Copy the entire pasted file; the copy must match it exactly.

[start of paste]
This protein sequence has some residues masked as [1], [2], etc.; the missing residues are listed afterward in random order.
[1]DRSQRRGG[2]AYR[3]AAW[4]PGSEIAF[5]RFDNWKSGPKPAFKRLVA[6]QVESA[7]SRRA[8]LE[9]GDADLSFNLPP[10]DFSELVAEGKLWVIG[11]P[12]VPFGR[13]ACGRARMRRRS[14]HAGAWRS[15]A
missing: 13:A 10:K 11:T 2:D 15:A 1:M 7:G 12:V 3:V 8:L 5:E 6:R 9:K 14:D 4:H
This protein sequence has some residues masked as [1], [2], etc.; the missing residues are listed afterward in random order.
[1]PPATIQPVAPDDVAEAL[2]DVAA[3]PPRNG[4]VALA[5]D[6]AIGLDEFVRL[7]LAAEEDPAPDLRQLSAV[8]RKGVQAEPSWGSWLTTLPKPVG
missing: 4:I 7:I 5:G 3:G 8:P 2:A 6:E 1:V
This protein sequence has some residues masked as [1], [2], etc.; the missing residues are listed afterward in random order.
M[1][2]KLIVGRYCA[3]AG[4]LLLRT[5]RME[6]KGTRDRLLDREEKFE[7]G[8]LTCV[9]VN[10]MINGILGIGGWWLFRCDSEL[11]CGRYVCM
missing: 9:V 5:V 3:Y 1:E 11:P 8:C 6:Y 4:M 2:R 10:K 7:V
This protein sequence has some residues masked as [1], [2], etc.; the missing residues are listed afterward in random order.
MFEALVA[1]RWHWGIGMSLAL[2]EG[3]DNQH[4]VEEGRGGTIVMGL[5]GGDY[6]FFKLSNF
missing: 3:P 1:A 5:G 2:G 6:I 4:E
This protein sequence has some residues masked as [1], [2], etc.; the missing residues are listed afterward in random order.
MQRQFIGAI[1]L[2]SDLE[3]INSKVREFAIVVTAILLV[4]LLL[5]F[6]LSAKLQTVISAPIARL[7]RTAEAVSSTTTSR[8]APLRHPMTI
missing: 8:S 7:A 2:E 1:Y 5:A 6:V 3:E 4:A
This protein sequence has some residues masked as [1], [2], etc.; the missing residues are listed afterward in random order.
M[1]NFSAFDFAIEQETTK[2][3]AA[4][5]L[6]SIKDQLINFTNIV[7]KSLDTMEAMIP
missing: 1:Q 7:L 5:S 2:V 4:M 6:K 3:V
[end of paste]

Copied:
This protein sequence has some residues masked as [1], [2], etc.; the missing residues are listed afterward in random order.
[1]DRSQRRGG[2]AYR[3]AAW[4]PGSEIAF[5]RFDNWKSGPKPAFKRLVA[6]QVESA[7]SRRA[8]LE[9]GDADLSFNLPP[10]DFSELVAEGKLWVIG[11]P[12]VPFGR[13]ACGRARMRRRS[14]HAGAWRS[15]A
missing: 13:A 10:K 11:T 2:D 15:A 1:M 7:G 12:V 3:V 8:L 5:E 6:R 9:K 14:D 4:H
This protein sequence has some residues masked as [1], [2], etc.; the missing residues are listed afterward in random order.
[1]PPATIQPVAPDDVAEAL[2]DVAA[3]PPRNG[4]VALA[5]D[6]AIGLDEFVRL[7]LAAEEDPAPDLRQLSAV[8]RKGVQAEPSWGSWLTTLPKPVG
missing: 4:I 7:I 5:G 3:G 8:P 2:A 6:E 1:V
This protein sequence has some residues masked as [1], [2], etc.; the missing residues are listed afterward in random order.
M[1][2]KLIVGRYCA[3]AG[4]LLLRT[5]RME[6]KGTRDRLLDREEKFE[7]G[8]LTCV[9]VN[10]MINGILGIGGWWLFRCDSEL[11]CGRYVCM
missing: 9:V 5:V 3:Y 1:E 11:P 8:C 6:Y 4:M 2:R 10:K 7:V
This protein sequence has some residues masked as [1], [2], etc.; the missing residues are listed afterward in random order.
MFEALVA[1]RWHWGIGMSLAL[2]EG[3]DNQH[4]VEEGRGGTIVMGL[5]GGDY[6]FFKLSNF
missing: 3:P 1:A 5:G 2:G 6:I 4:E
This protein sequence has some residues masked as [1], [2], etc.; the missing residues are listed afterward in random order.
MQRQFIGAI[1]L[2]SDLE[3]INSKVREFAIVVTAILLV[4]LLL[5]F[6]LSAKLQTVISAPIARL[7]RTAEAVSSTTTSR[8]APLRHPMTI
missing: 8:S 7:A 2:E 1:Y 5:A 6:V 3:E 4:A
This protein sequence has some residues masked as [1], [2], etc.; the missing residues are listed afterward in random order.
M[1]NFSAFDFAIEQETTK[2][3]AA[4][5]L[6]SIKDQLINFTNIV[7]KSLDTMEAMIP
missing: 1:Q 7:L 5:S 2:V 4:M 6:K 3:V